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Blog: Alumni Giving Behavior

Understanding alumni giving behavior helps you nurture your relationship and increase campus giving.

Alumni & Advancement: Blog

Nurturing relationships with your alumni is a key component to the future success of your campus. Proud alumni can share their experience with others to potentially sway an undecided student or can make a gift to help current and future students shine even brighter on campus. 

Giving behavior is nuanced, part art and part science, and we sought to understand it more by examining mentions of alumni giving behavior. Within our dataset for the Social Listening for Alumni Insights: June 2021 report, we collected 277 mentions of alumni discussing giving or donating to their alma maters, with approximately 75% of these mentions occurring on social media. 

Conversation Volume and Sentiment

Falling into alignment with year-end fundraising campaigns and Giving Tuesday efforts, December was the most prominent month for these conversations, with approximately 44% of giving mentions. In contrast, July was the least voluminous with only 7% of giving mentions. 

Compared to other segments examined in the report, mentions about giving were the most positive. While there was a significant chunk of negative sentiment, some of this can be attributed to the unique circumstances of the pandemic; people were under greater financial strain than seen in prior years. 

Overall Alumni Sentiment

Graph of alumni sentiment about alumni giving: 26% positive, 31% neutral, and 43% negative.

Alumni Giving Sentiment


Graph Key: Positive, Neutral, Negative

Driving the positive sentiment were individuals who remained willing to donate to their alma mater, like this alumnus from Providence College or the alumna from Berea College.


And those who specifically acknowledged that this was a time to offer additional support to campuses and their students.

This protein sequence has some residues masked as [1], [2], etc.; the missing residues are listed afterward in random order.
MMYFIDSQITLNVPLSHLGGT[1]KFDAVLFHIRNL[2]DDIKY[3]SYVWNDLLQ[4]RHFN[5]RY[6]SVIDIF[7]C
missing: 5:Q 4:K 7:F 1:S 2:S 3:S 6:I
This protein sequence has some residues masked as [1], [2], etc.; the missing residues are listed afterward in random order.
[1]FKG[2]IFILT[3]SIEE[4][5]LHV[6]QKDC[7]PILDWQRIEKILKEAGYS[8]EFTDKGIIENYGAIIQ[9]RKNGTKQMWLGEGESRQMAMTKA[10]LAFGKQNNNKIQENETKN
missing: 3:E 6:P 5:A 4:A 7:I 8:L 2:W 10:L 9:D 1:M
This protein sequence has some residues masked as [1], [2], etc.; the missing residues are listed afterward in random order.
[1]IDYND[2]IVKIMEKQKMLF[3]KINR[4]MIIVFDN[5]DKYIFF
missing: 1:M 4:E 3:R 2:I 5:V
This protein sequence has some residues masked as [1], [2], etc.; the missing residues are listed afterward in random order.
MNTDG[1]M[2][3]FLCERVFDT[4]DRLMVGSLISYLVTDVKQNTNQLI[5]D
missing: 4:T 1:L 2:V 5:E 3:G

Others were offended that they were still being solicited for donations in such a difficult time. 



However, typical patterns still emerged as younger grads felt the typical financial burdens of post-grad life. 

The Value of Listening

This highlights the value of listening to truly understand your alumni and segmenting by key characteristics to optimize your desired action. For example, people who previously spoke highly of or donated to your campus are more likely to do so again and might be more willing to share their appreciation even during a pandemic, while those who have never indicated a willingness to donate might be turned off by such a request. This is also an opportunity to develop a more personal relationship with your alumni and share resources and networking opportunities so your alumni feel the relationship is mutually beneficial instead of purely transactional. 

Campus Takeaways

You can use this knowledge to your advantage and incorporate alumni segments into your campus’s social listening routine. In tandem with forming deeper relationships with your alumni, having a specific call to action such as sharing a favorite on-campus memory or organization tied to their donation can be a powerful tool to demonstrate both the individual and aggregate impact of an alum’s time on campus. Additionally, sharing these stories with other key segments such as enrollment audiences and current students can help these people visualize their future at your campus and beyond. 

The biggest challenge of examining alumni giving behavior within our dataset was that so many giving days and mentions around donating are branded and unique to each campus. Analysts used an aggregate dataset of first person alumni mentions, which did not allow for a granular analysis of individual campuses. Since so many giving days and mentions around donating are branded and unique to each campus, social listening becomes even more powerful for your campus when focused on your branded accounts and messaging.